Scheuer: I think he is the hero and the leader in the Islamic world. But that's not to say that he controls very much beyond his own group. The two things I would point out are that, one, for a man of his stature in the world, he probably has as little ego as I've ever seen in a leader. He's a man who clearly wants to control his own organization, but outside of that he's never really shown much interest in controlling other groups.
The other thing people tend to forget, or to lose in the rhetoric, is that when he outlined his aims in 1996, the first one—and it still is the first one—was to incite jihad around the world. He regarded al Qaeda and his role not as an instrument of American defeat, but as an instrument that would incite the jihad that would spur America's defeat. He saw his job as encouraging other groups to join in. Picking a number is kind of a mug's game, but now we have 40 or 50 groups around the world that fight, sometimes locally, but also have an intention of attacking the United States. So in his main goal, of incitement, he's been singularly successful.
CP:Can you talk about the role that the Iraq war has played in his recruiting successes?
Scheuer: I have to tell you, Sir, I'm not an expert on Iraq. I don't know what the threat was from Saddam. My own judgment is, as a nation-state [Saddam's Iraq] was probably containable. But our invasion of Iraq broke the back of our counter-terrorism policy, because it validated in the Islamic mind so much of what bin Laden had said through the past decade. He said, Americans will do anything to defeat a strong Muslim government. We took Saddam out. He said we would take on and defeat any Muslim state that threatened Israel. I think Iraq is an indication of that being true, from their perspective. He said we would occupy their sanctities and try to destroy their religion. From the Islamist's perspective, we occupy all three of their sanctities now—the Arabian Peninsula, Iraq, and Jerusalem. The Israelis hold Jerusalem, but increasingly in the Islamic world, Americans and Israelis are viewed interchangeably. He said we were going to try to take all the oil from the Muslim world. And certainly the view predominates that one of the reasons we went to Iraq was oil.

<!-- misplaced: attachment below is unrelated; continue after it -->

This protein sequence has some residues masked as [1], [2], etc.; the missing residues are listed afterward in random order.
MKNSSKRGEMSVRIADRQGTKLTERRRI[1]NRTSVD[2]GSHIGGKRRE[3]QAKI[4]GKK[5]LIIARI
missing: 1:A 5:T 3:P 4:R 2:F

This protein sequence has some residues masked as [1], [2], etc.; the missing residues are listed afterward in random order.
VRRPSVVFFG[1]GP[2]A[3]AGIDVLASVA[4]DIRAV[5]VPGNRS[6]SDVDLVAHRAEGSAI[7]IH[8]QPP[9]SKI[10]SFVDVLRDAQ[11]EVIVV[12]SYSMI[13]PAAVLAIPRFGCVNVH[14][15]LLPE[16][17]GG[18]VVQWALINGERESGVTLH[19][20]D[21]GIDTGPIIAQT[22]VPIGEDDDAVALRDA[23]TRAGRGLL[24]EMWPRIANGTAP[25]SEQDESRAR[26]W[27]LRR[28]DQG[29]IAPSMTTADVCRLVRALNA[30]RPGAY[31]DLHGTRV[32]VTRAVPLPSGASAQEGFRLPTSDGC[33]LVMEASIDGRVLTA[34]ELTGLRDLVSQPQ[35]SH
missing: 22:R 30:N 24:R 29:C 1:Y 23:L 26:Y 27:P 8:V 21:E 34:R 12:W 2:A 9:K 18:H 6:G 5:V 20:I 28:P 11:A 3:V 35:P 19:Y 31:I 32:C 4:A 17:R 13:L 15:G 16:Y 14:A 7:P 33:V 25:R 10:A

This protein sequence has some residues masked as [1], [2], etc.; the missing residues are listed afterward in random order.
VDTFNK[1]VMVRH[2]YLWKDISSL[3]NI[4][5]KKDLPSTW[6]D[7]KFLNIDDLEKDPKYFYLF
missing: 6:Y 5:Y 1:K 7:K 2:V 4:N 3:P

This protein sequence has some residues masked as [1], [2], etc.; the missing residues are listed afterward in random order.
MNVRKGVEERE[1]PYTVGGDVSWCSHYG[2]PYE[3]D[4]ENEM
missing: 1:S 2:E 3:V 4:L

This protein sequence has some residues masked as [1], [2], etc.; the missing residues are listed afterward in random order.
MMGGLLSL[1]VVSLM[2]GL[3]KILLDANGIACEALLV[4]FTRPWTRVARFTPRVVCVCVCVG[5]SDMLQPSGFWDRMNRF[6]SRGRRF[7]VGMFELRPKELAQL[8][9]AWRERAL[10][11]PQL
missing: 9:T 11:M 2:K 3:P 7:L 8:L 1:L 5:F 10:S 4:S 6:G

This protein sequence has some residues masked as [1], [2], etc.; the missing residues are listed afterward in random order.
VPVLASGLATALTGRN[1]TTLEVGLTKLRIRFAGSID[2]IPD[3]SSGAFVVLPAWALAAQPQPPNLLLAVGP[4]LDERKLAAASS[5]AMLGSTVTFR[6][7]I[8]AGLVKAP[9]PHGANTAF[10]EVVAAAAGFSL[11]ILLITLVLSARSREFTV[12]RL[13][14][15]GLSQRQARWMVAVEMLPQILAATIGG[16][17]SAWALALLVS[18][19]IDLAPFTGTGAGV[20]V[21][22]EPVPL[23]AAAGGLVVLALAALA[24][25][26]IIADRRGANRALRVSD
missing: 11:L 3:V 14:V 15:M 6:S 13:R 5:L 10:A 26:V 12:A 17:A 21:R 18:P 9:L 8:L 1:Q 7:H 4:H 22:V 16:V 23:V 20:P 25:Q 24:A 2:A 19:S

And so, in terms of perception, the Iraq war was a validation of what bin Laden had said. In addition, bin Laden and Zawahiri are not trained Islamic clerics or jurists. The argument was always made that they had no authority, therefore, to declare a jihad. Well, when we invaded Iraq, it was kind of a textbook example of an event that necessitates jihad in the Islamic world. Now, any number of well-credentialed clerics and jurists and scholars have authorized jihad against the United States around the world, because we invaded a Muslim land. In my view, the invasion of Iraq accelerated the transformation of al Qaeda from a man and an organization into a philosophy and a movement.